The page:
A 4-year-old boy with benign partial epilepsy and hyperkinetic behavior between seizures is reported from Sapporo Medical University, Japan. Hyperactivity was noted at age 3, and seizures began at 4 years 6 months. Attacks consisted of a terrified expression, crouching, and rubbing his forehead on the floor. They occurred in sleep and awake. An ictal EEG in sleep showed theta rhythm, predominant over the left hemisphere, followed by voltage depression, but no spike and wave complexes. Both seizures and hyperkinetic behavior responded to carbamazepine. The epilepsy was characterized as benign partial epilepsy with affective symptoms. [1]

COMMENT. Behavioral and emotional disorder as a form of epilepsy is a controversial topic, and the response to antiepileptic drugs in treatment is not proof of epilepsy. This patient tends to support the concept of a specific epileptic syndrome, BPEAS, but the EEG evidence could be more convincing.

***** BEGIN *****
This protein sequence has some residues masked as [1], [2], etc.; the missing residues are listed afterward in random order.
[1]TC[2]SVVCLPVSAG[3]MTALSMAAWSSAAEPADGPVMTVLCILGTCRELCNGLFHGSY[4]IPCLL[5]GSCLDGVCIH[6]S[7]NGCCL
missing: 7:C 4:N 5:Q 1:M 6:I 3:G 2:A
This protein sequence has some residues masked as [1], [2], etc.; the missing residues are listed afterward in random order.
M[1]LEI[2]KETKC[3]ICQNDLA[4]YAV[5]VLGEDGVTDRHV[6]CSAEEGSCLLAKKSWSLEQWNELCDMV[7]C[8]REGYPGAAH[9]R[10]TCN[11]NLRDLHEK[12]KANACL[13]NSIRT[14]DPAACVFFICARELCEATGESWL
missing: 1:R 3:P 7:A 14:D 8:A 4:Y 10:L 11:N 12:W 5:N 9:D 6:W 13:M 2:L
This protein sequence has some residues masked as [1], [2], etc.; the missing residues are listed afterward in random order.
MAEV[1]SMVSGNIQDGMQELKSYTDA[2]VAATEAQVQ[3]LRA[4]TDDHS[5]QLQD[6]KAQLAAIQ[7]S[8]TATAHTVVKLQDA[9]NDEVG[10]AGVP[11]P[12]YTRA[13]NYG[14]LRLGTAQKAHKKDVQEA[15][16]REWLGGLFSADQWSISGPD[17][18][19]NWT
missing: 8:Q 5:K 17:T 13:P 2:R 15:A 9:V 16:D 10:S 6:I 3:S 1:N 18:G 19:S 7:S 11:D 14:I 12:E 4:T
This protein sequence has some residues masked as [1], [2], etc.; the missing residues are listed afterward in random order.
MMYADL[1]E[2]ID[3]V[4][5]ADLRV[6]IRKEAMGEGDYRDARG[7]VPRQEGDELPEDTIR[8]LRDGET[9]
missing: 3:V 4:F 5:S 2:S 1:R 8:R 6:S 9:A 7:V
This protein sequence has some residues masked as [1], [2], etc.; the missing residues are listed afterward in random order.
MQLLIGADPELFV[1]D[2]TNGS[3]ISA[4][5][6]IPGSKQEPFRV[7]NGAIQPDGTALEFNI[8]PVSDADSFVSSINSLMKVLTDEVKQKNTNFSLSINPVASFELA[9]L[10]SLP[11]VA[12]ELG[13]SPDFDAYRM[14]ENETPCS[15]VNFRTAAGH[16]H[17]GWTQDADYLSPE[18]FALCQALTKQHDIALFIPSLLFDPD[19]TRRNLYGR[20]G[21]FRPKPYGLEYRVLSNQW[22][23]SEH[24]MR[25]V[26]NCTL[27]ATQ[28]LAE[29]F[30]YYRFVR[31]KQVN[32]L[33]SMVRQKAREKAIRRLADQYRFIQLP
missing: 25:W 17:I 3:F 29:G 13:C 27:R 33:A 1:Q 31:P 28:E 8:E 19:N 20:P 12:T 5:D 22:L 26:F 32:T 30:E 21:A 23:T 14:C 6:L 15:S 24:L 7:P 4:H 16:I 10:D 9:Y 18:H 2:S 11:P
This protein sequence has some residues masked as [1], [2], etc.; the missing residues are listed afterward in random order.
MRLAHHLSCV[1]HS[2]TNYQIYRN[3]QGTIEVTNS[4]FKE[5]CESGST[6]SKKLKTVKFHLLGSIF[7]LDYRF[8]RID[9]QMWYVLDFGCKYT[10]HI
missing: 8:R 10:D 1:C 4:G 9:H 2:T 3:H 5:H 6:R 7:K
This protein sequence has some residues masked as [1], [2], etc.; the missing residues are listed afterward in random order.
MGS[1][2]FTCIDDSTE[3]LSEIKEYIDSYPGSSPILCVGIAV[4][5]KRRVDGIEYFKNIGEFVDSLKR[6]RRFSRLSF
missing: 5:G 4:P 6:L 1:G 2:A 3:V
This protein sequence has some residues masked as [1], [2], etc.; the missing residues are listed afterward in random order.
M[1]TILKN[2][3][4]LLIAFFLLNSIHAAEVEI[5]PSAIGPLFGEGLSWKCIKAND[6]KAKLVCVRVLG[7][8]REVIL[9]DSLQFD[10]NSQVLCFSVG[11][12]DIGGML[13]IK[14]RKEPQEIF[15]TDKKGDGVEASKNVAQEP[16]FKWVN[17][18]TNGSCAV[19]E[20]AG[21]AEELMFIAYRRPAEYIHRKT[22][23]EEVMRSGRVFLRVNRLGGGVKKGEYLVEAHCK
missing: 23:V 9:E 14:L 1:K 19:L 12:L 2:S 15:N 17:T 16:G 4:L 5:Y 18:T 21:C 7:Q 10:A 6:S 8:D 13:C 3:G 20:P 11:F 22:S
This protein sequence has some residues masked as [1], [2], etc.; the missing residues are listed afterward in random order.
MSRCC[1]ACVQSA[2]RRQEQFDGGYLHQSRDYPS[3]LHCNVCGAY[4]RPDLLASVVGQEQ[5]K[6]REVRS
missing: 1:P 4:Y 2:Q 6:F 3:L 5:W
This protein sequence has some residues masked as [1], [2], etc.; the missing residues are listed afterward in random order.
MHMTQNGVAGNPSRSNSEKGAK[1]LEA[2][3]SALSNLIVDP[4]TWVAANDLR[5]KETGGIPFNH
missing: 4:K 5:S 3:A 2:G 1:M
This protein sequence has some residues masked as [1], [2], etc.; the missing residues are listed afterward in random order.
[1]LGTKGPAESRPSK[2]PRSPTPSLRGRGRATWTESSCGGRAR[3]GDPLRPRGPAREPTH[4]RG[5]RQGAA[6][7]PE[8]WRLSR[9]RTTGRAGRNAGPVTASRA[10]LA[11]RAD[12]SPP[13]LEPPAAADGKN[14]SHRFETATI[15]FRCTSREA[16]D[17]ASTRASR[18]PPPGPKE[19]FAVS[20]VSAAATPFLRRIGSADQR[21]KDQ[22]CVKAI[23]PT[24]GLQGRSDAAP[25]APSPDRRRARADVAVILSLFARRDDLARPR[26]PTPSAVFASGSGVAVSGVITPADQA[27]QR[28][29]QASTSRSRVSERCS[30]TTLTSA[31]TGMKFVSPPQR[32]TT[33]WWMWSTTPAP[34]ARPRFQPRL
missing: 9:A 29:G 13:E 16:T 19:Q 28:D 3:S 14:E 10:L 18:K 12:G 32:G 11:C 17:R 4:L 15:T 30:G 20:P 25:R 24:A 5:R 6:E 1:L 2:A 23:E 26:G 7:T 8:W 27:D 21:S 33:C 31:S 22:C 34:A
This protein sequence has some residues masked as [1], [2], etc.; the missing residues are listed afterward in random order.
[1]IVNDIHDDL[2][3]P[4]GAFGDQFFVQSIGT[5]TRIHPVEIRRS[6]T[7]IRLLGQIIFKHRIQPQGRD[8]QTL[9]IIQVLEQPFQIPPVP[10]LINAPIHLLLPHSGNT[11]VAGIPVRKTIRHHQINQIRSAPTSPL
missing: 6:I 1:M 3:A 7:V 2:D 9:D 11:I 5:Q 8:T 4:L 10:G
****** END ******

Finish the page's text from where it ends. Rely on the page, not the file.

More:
The following study provides evidence against the concept of a so-called “masked epilepsy” in some hyperkinetic children. A comparison of the emotional and behavioral problems of 53 children, aged 6-12 years, with epileptiform EEG discharges and those of children without this EEG abnormality showed no significant differences, in a study at the Tokyo Medical and Dental University; the Nihon University; Asai Hospital, Chiba; and National Center for Neurology and Psychiatry, Kodaira, Japan. The authors conclude that the emotional and behavioral problems are coincidental and not directly related to the epileptiform discharges. [2]